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Please suggest USB to RS232 adapter that works 100%

Discussion in 'Embedded' started by Tomás Ó hÉilidhe, Jun 13, 2008.

  1. I've purchased one already made by "Cypress Semiconductor" but it
    doesn't work. The VID is 04b4 and the PID is 5500.

    Can anyone suggest a USB to RS232 adapter that does its job perfectly
    100% of the time under Microsoft Windows, i.e. it trully behaves
    exactly just like any other serial port?
    Tomás Ó hÉilidhe, Jun 13, 2008
    #1
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  2. Tomás Ó hÉilidhe

    Guest

    On Jun 12, 8:39 pm, Tomás Ó hÉilidhe <> wrote:
    > I've purchased one already made by "Cypress Semiconductor" but it
    > doesn't work. The VID is 04b4 and the PID is 5500.
    >
    > Can anyone suggest a USB to RS232 adapter that does its job perfectly
    > 100% of the time under Microsoft Windows, i.e. it trully behaves
    > exactly just like any other serial port?


    We've had no end of problems with USB to RS232 adapters
    that only work sometimes, or at certain baud rates, etc. The
    best we've found is Belkin. If you're lucky you'll get one with
    current software. No idea if Vista drivers are available or working,
    but under XP Belkin is OK.

    Hope this helps !
    Best Regards, Dave
    , Jun 13, 2008
    #2
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  3. Tomás Ó hÉilidhe

    Don McKenzie Guest

    Tomás Ó hÉilidhe wrote:
    > I've purchased one already made by "Cypress Semiconductor" but it
    > doesn't work. The VID is 04b4 and the PID is 5500.
    >
    > Can anyone suggest a USB to RS232 adapter that does its job perfectly
    > 100% of the time under Microsoft Windows, i.e. it trully behaves
    > exactly just like any other serial port?


    see:
    http://www.dontronics-shop.com/easysync-premium-gold-usb-rs232-adapter-cable-10cm-cable.html

    I can't guarantee 100%, and nobody can, but this is what it says on my
    advertised page:

    Dontronics Guarantee: These converters are packed in a plastic envelope
    that can easily be re-packed without any damage. If you purchase this
    product, and it doesn't work for you, return it in a re-sellable
    condition, that is, in the same condition that it was delivered to you,
    and will will refund your money in full, provided you return it within 7
    days of receiving it.

    and read the user comments/feed back near the bottom of the page.

    These use the FTDI chips, and in fact are manufactured by FTDI under the
    Easysync brand name.

    Cheers Don...


    --
    Don McKenzie

    Site Map: http://www.dontronics.com/sitemap
    E-Mail Contact Page: http://www.dontronics.com/email

    Intelligent 2.83" AMOLED with touch screen for micros:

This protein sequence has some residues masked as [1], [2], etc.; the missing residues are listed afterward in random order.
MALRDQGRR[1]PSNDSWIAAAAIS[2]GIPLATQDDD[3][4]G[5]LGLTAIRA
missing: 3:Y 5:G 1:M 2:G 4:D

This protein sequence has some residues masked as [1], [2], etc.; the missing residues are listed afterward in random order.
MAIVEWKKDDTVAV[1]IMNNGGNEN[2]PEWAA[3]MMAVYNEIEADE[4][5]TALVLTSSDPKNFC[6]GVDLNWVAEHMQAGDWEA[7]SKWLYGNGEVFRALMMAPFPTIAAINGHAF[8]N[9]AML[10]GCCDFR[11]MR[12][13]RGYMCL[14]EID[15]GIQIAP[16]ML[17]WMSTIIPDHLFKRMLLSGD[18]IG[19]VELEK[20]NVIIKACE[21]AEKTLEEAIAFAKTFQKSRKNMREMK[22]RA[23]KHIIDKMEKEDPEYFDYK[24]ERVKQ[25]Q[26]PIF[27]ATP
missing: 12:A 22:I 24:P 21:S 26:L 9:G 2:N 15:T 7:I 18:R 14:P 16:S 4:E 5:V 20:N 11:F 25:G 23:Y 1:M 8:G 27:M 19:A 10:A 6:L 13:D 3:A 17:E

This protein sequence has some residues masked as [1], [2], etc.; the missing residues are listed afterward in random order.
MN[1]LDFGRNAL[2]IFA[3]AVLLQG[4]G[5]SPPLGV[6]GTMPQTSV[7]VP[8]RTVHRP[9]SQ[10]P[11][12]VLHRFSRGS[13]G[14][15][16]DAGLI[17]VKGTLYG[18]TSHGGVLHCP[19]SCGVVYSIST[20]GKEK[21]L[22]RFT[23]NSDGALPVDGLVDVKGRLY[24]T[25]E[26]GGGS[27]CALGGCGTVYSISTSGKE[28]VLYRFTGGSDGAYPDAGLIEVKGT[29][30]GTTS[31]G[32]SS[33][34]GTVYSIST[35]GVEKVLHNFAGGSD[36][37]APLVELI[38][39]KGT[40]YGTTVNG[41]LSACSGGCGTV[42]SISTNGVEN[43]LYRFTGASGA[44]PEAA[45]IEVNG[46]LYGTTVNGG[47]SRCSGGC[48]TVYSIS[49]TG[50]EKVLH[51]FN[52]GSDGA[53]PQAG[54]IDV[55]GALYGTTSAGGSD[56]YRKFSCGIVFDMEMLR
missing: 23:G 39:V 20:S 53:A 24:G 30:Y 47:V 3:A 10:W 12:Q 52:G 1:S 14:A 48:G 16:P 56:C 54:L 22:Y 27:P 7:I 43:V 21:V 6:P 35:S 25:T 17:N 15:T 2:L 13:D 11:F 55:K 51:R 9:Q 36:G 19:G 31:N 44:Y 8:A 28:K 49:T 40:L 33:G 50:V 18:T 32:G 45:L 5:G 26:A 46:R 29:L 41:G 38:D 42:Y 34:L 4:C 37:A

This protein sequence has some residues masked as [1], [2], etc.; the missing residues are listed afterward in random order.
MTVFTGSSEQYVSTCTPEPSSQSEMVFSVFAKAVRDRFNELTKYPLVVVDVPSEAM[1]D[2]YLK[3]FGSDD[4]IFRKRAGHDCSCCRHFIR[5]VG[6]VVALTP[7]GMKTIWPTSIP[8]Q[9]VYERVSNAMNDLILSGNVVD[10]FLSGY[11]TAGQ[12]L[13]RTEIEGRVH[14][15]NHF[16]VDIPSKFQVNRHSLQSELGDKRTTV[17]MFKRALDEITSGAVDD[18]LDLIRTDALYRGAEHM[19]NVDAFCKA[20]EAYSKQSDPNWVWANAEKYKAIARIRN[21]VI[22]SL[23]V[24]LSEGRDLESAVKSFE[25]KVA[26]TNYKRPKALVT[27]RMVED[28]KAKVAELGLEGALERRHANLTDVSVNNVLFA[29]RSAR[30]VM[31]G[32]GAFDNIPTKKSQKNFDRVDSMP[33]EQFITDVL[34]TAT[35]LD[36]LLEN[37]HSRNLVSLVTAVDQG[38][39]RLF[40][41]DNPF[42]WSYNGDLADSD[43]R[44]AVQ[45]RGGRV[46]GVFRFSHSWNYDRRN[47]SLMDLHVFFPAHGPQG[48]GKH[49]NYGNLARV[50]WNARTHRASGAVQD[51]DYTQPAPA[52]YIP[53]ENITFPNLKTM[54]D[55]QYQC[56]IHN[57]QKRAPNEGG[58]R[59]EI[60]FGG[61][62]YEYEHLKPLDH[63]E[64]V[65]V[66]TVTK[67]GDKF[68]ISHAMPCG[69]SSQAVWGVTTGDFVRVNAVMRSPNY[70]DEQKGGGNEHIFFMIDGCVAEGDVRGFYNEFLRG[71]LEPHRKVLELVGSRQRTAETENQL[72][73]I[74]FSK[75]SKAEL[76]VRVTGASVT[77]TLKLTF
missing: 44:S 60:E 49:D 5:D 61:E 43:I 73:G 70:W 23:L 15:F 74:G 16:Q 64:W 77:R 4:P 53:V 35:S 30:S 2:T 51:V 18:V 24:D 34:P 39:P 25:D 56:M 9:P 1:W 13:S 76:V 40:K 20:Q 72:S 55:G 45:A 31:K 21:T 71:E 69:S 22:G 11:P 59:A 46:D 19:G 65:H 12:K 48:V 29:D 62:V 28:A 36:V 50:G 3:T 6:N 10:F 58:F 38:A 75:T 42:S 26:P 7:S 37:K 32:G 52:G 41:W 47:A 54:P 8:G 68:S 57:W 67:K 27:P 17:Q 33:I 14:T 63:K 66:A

http://www.dontronics-shop.com/product.php?productid=16699
    Don McKenzie, Jun 13, 2008
    #3
  4. Re: Please suggest USB to RS232 adapter that works 100% [ FTDI rocks...and tunnels a serial port through USB ]

    CBFalconer wrote:
    > Tomás Ó hÉilidhe wrote:
    > ... snip ...
    >> Can anyone suggest a USB to RS232 adapter that does its job
    >> perfectly 100% of the time under Microsoft Windows, i.e. it
    >> trully behaves exactly just like any other serial port?

    >
    > Impossible. USB is not a serial port.


    Hi!

    He properly means that he wants to have the RS232 tunnelled through USB
    and showing itselves as a serial port in Windows.


    Look at this ftdi.com based RS232<->serial converter. The VCP drivers
    installed on your PC simply tunnels your RS232 serial port through USB
    to a virtual com-port in e.g. Windows.

    (This was found at the Web-shop: http://www.ftdichip.com/FTProducts.htm ):

    ?14.50, US232R-100 USB to RS232 Converter, 1m:
    http://apple.clickandbuild.com/cnb/...-null&prodCategoryID=4&title=USB RS232 cables
    Quote: "...
    The electronics, including the FT232RQ chip are housed in an attractive
    glossy white enclosure with blue, side-lit LED TX and RX traffic
    indicators. A matching white 1m USB cable uses gold plated USB and DB9
    connectors.

    The US232R-100 evaluation cable is supplied in retail packaging which
    includes instructions together with a Drivers and Utilities CD complete
    with Microsoft WHQL certified VCP drivers for Windows XP. Drivers for
    the Apple Mac, Linux and other versions of Windows are also included on
    the CD.
    ....."

    Cables: UC232R:
    http://apple.clickandbuild.com/cnb/...-products-null&prodCategoryID=45&title=UC232R

    Cables: TTL-232R and variants:
    http://apple.clickandbuild.com/cnb/...goryID=47&title=Cables: TTL-232R and variants

    -

    The FT232BM RS232<->USB chips drivers for many platforms is found here:

    Virtual COM Port Drivers:
    http://www.ftdichip.com/Drivers/VCP.htm
    http://www.ftdichip.com/

    -

    Glenn
    Glenn Møller-Holst, Jun 13, 2008
    #4
  5. Tomás Ó hÉilidhe

    TT_Man Guest

    "Tomás Ó hÉilidhe" <> wrote in message
    news:...
    >
    > I've purchased one already made by "Cypress Semiconductor" but it
    > doesn't work. The VID is 04b4 and the PID is 5500.